Business Standard

Curd conundrum: FSSAI clarifies on dahi label after protests in South India

FSSAI had notified provisions for omission of the term "curd" from the Standards of Fermented Milk Products through a notification on January 11 this year

Photo: Wikimedia Commons

Photo: Wikimedia Commons

Shine JacobSanjeeb Mukherjee Chennai/ New Delhi

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The food safety regulator on Thursday allowed the use of vernacular words for curd printed on packets, after protests in Tamil Nadu and Karnataka over usage of the term dahi threatened to sour business in a region with a long history of resistance to the imposition of Hindi.

An official of the Food Safety and Standards Authority of India (FSSAI) told Business Standard that its directive to use dahi on packets across the country has been clarified. Food business operators or FBOs (mainly milk cooperatives and curd manufacturers) will now be allowed to use the linguistic equivalents — such as dahi (Hindi), mosaru (Kannada), zaamut daud (Kashmiri), thayir (Tamil) and perugu (Telugu), along with the English “curd”.

A day earlier, Tamil Nadu Chief Minister M K Stalin objected that the printed label spelling dahi was an attempt to impose Hindi on non-Hindi speaking states. “The unabashed insistences of #Hindi Imposition have come to the extent of directing us to label even a curd packet in Hindi, relegating Tamil and Kannada in our own states. Such brazen disregard to our mother tongues will make sure those responsible are banished from the South forever,” he tweeted.

State president of the Bharatiya Janata Party (BJP) K Annamalai, too, tweeted demanding a rollback of the FSSAI directive.

Officials of the Tamil Nadu Cooperative Milk Producers’ Federation, which markets milk under the Aavin brand, said they would stick to the Tamil word (thayir) for curd in their packaging.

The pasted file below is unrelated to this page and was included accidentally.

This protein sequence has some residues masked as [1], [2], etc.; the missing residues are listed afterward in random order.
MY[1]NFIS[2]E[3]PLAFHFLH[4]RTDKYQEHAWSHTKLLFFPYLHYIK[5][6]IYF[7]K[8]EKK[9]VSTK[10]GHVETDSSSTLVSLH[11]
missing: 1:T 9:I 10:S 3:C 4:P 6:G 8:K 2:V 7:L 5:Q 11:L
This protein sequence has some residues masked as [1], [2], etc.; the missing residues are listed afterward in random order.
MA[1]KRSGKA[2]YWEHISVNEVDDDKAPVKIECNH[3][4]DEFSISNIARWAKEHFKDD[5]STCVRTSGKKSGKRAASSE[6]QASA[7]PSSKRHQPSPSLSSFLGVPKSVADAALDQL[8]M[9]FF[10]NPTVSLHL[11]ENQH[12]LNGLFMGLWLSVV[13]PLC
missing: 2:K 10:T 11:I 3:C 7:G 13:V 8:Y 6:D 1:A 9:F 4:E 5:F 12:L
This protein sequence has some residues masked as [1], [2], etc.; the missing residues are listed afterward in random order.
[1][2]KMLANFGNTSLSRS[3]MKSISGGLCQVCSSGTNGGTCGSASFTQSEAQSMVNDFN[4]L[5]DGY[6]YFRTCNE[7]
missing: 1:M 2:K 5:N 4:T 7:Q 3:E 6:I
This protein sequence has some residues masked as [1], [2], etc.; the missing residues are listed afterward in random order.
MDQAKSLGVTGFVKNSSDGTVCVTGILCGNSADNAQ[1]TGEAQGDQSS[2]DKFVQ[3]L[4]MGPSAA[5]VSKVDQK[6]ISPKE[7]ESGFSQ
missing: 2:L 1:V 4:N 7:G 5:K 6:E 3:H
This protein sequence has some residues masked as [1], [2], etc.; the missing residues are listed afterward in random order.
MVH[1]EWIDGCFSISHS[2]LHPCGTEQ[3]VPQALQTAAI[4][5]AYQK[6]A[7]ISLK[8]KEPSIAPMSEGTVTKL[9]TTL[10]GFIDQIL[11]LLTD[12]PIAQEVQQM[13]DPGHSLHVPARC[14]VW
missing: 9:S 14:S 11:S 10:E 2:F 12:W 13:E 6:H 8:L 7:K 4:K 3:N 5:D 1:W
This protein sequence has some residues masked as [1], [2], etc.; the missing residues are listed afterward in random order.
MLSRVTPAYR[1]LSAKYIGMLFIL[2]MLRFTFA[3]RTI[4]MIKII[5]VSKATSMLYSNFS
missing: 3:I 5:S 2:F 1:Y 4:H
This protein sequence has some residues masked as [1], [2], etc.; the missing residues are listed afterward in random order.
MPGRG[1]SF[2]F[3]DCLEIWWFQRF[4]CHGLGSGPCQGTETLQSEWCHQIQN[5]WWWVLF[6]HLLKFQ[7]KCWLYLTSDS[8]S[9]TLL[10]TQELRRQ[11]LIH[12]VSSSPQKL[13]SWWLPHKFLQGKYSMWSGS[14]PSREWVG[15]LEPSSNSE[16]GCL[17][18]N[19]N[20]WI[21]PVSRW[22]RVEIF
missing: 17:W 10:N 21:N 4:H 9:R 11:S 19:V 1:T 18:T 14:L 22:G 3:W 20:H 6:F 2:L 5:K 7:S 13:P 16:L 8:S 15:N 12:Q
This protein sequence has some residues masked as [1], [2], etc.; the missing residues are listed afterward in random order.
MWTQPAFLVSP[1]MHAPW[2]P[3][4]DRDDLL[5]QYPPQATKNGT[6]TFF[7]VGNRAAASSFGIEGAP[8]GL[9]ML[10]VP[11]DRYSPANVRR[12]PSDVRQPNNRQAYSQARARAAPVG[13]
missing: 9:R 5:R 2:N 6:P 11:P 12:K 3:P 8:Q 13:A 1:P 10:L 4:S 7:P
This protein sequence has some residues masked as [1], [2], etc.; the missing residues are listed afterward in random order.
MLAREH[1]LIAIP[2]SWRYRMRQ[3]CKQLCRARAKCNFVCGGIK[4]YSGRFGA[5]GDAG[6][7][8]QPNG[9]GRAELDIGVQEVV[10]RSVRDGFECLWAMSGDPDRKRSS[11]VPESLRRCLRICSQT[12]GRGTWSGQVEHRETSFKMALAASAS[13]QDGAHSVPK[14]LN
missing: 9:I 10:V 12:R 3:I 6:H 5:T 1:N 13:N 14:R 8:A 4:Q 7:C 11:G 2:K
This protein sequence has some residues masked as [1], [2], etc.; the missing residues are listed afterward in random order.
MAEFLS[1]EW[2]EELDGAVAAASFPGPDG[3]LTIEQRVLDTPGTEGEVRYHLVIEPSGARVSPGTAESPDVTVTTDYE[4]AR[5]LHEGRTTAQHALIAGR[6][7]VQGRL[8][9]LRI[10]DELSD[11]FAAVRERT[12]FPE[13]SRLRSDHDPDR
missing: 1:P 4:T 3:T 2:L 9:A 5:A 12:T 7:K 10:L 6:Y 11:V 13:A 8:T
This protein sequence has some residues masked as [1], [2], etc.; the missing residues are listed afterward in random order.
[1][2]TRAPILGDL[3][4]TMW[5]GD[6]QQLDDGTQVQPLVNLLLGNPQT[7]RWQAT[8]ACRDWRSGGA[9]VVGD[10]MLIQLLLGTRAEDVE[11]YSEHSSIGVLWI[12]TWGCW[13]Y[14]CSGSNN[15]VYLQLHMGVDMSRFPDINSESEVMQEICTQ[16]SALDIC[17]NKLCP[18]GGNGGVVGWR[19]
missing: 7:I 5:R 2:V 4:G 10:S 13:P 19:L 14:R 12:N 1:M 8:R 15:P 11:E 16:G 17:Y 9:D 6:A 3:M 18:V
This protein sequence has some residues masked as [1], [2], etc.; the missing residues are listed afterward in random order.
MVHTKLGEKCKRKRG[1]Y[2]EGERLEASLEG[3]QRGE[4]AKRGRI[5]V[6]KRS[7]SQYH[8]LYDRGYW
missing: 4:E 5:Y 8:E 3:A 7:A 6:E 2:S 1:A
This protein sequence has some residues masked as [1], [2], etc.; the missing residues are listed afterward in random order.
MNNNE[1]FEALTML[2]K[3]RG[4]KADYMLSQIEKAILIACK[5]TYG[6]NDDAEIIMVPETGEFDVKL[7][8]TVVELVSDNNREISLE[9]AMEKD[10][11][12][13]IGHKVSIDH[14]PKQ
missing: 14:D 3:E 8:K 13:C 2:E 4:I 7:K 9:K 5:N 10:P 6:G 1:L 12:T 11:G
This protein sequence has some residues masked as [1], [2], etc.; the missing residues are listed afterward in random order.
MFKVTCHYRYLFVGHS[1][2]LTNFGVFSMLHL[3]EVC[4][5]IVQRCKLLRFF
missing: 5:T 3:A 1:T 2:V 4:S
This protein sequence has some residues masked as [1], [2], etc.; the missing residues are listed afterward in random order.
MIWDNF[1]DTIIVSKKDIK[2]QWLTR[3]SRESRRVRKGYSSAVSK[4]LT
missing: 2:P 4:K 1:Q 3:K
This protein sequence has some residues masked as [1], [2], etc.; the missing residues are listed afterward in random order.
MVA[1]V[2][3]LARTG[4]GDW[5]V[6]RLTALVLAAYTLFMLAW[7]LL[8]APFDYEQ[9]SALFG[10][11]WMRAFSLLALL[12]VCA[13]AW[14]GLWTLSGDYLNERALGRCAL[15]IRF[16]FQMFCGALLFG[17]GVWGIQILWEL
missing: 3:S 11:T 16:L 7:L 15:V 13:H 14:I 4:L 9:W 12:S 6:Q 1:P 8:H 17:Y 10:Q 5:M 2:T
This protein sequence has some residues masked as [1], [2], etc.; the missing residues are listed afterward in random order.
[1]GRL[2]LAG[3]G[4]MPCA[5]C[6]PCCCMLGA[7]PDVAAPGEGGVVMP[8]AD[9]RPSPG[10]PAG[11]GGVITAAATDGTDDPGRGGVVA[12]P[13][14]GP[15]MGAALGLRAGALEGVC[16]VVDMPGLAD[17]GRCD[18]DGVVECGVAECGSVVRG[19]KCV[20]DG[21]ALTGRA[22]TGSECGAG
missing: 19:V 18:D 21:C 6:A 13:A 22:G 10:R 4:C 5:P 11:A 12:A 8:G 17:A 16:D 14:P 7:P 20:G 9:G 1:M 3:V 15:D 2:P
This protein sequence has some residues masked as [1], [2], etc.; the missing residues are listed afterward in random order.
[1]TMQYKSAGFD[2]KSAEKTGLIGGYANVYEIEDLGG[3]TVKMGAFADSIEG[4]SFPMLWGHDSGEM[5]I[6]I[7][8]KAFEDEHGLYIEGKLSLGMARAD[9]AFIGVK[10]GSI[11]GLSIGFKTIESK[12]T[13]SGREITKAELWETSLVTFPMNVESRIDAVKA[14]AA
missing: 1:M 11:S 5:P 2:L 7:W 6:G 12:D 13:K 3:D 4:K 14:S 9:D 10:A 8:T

In poll-bound Karnataka, too, there were murmurs of opposition from ruling BJP leaders.

Janata Dal (Secular) leader and former Chief Minister H D Kumaraswamy wondered if it was an attempt to “hijack” products of Nandini, the dairy brand of the Karnataka Milk Federation (KMF). Knowing that Kannadigas are opposed to Hindi imposition, it is wrong for the FSSAI to order KMF to print Hindi dahi on the packets of Nandini probiotic curd, he said, also alleged that Union Home Minister Amit Shah had said at a recent meeting in Mandya district that Nandini would be merged with Amul.

An FSSAI notification on January 11 had provided for omission of the term curd from its standards of fermented milk products.

“As many representations were received recently on omission of the term curd from the Standards of Fermented Milk Products, it has been decided that FBOs may use the term curd along with any other designation (prevalent regional common name) in brackets on the label,” an FSSAI statement said on Thursday.

According to FSSAI, “General Standard for Milk and Milk Products” under the Food Safety and Standards Regulations, 2011, lays down guidelines for use of dairy term(s) in dairy products (milk, milk product or a composite milk product) and related prohibitions for such use in non-dairy products. “Accordingly, when the term ‘curd’ was written along with ‘dahi’ in the said regulation, it was restricting its use for non-dairy products,” it said.

Among milk and milk-based products, curd is one of the most commonly used variants along with ghee and butter. According to a report by the International Market Analysis Research and Consulting Group, the curd industry in India was worth Rs 1.18 trillion in 2021 and is expected to touch Rs 2.78 trillion by 2027.
Sour note
  • Tamil Nadu CM M K Stalin objected that the printed label spelling dahi was an attempt to impose Hindi on non-Hindi-speaking states; state BJP chief K Annamalai also demanded rollback of FSSAI directive
  • In Karnataka, JD(S) leader H D Kumaraswamy wondered if it was an attempt to “hijack” products of Nandini, the dairy brand of the state milk federation
  • FSSAI on Thursday allowed food business operators (mainly milk cooperatives and curd makers) to use vernacular equivalents of curd

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First Published: Mar 30 2023 | 8:29 PM IST

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